• The nature of the restrictions imposed by the covenant. Depending on the employee’s role in your company, it may be appropriate to include some forms of restrictive covenants, but not others. For example, if an employee is customer-facing but does not have access to confidential information, it may be reasonable to include a non-dealing covenant in his or her contract. A non-competition covenant may, however, be unreasonable – they would not be able to bring business knowledge to a competitor, and so business interests would not be protected by a non-competition clause. It is also generally possible to impose stricter covenants on more senior employees, who would be best placed to, for example, poach former colleagues.
  • Standard practice in the relevant industry. A court may also consider whether the restrictive covenant falls in line with the expectations of a particular industry.

An experienced Employment Solicitor will be able to draw on their expertise to draft covenants in line with these considerations. We are also able to review existing contracts to ensure that the restrictive covenants are enforceable. Periodic review of all employment contracts is recommended to ensure that the contracts are up to date. Perception of what is reasonable may change over time.

Refusal to comply with a restrictive covenant

If a former employee has breached their restrictive covenant, we can advise on the best course of action. Generally, the employer should seek to obtain an injunction as soon as possible, which will require that the ex-employee ceases to act contrary to the covenant. A court may require, for example, that the ex-employee cuts off contact with your client, or destroys confidential information they have taken from your business.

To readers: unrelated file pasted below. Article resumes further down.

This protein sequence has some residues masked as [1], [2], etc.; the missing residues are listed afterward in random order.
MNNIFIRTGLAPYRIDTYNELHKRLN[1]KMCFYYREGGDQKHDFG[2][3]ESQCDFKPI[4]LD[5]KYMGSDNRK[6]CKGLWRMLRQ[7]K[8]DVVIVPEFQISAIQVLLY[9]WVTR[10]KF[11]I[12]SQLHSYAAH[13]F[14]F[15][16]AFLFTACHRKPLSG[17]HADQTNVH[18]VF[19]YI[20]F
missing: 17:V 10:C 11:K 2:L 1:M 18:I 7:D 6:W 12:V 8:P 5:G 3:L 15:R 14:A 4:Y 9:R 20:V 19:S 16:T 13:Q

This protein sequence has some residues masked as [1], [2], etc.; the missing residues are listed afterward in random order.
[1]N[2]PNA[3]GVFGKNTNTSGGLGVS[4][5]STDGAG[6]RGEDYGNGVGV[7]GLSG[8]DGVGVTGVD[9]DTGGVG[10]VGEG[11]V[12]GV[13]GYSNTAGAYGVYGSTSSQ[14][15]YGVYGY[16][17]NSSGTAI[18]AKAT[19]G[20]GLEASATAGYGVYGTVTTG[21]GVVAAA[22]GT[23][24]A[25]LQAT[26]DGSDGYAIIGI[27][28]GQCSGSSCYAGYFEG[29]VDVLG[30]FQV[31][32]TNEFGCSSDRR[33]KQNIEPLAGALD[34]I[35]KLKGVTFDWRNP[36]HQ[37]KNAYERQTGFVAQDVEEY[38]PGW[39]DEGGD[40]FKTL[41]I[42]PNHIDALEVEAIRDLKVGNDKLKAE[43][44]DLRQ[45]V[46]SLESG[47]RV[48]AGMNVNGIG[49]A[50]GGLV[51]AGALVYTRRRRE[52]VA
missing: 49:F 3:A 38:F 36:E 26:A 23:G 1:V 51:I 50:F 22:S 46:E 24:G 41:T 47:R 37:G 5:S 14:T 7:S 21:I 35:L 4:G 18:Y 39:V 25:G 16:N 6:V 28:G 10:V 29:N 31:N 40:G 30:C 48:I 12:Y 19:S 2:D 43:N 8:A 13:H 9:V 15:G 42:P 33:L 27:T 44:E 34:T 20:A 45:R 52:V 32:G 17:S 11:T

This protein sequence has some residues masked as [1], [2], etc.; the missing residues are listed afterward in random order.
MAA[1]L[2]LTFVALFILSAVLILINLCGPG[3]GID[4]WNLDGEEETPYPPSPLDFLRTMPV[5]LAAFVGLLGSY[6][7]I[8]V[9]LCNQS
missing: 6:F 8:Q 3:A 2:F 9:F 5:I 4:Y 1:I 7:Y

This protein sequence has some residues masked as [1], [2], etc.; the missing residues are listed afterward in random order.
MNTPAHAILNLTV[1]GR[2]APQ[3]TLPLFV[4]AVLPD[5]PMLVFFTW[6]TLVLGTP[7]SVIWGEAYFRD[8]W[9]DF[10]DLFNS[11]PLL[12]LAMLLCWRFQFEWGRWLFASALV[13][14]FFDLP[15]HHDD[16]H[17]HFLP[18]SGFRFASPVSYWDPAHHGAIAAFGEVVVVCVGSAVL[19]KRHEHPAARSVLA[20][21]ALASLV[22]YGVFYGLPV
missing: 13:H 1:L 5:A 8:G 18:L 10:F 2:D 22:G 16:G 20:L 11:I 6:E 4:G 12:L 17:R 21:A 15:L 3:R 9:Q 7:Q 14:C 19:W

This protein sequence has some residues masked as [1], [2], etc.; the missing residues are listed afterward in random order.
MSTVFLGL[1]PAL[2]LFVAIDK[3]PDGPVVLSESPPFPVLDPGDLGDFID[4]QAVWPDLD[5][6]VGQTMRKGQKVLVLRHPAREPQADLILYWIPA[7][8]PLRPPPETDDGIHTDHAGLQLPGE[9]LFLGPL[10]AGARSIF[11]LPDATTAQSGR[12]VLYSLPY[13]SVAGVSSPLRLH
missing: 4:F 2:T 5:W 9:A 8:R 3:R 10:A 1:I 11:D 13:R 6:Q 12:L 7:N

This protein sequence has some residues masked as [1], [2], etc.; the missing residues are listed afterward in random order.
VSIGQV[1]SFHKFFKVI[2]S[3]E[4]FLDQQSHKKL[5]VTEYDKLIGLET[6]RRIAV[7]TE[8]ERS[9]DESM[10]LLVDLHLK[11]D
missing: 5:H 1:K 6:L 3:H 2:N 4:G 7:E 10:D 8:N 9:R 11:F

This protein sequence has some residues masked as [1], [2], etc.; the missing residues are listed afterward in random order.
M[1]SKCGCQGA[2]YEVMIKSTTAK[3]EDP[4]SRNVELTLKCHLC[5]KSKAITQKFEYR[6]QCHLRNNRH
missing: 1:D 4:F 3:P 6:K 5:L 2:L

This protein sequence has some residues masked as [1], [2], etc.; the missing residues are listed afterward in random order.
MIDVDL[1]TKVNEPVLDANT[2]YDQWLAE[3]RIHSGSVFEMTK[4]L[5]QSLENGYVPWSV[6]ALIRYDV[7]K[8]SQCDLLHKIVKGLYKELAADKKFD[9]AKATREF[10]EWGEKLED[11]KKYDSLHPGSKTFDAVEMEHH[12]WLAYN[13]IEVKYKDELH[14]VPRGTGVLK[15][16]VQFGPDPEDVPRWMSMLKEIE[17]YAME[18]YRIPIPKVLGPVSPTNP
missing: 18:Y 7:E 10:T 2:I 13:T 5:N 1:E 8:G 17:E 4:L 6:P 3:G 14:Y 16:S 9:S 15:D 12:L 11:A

If the breach has harmed your business, we can advise on the likelihood of success of a claim for damages. In some circumstances it may also be possible to sue the ex-employee’s new employer.

Garden leave

When drafting restrictive covenants, inclusion of a period of garden leave should be considered. A garden leave clause requires that the employee does not work at your business for all or part of their notice period. This restricts their access to clients and confidential information, and enables you to appoint their successor. As they are still your employee in name, they would not be permitted to work for a competitor during a period of garden leave.

A garden leave clause drafted in conjunction with a restrictive covenant can strengthen the protection of your commercial connections and know-how. These clauses are also subject to a reasonableness requirement – the period of leave cannot be longer than necessary to protect your business interests. Our expert Employment Lawyers are able to advise as to whether a garden leave clause could be usefully incorporated into your employment contracts, and, if this is felt to be beneficial, will ensure that the clauses will meet the reasonableness requirement.

Contact our Employment Solicitors London

Our specialist Employment Lawyers are experienced in drafting and reviewing all aspects of employment contracts, including restrictive covenants. We will ensure that the terms of your contracts protect your business and will withstand legal challenge. We are based in London, Merseyside and Bath and have advised clients in a range of industry sectors across England.

If you would like to discuss including restrictive covenants in employment contracts, or have any other questions, please get in touch via our online contact form or call our team now on 020 3972 9011 .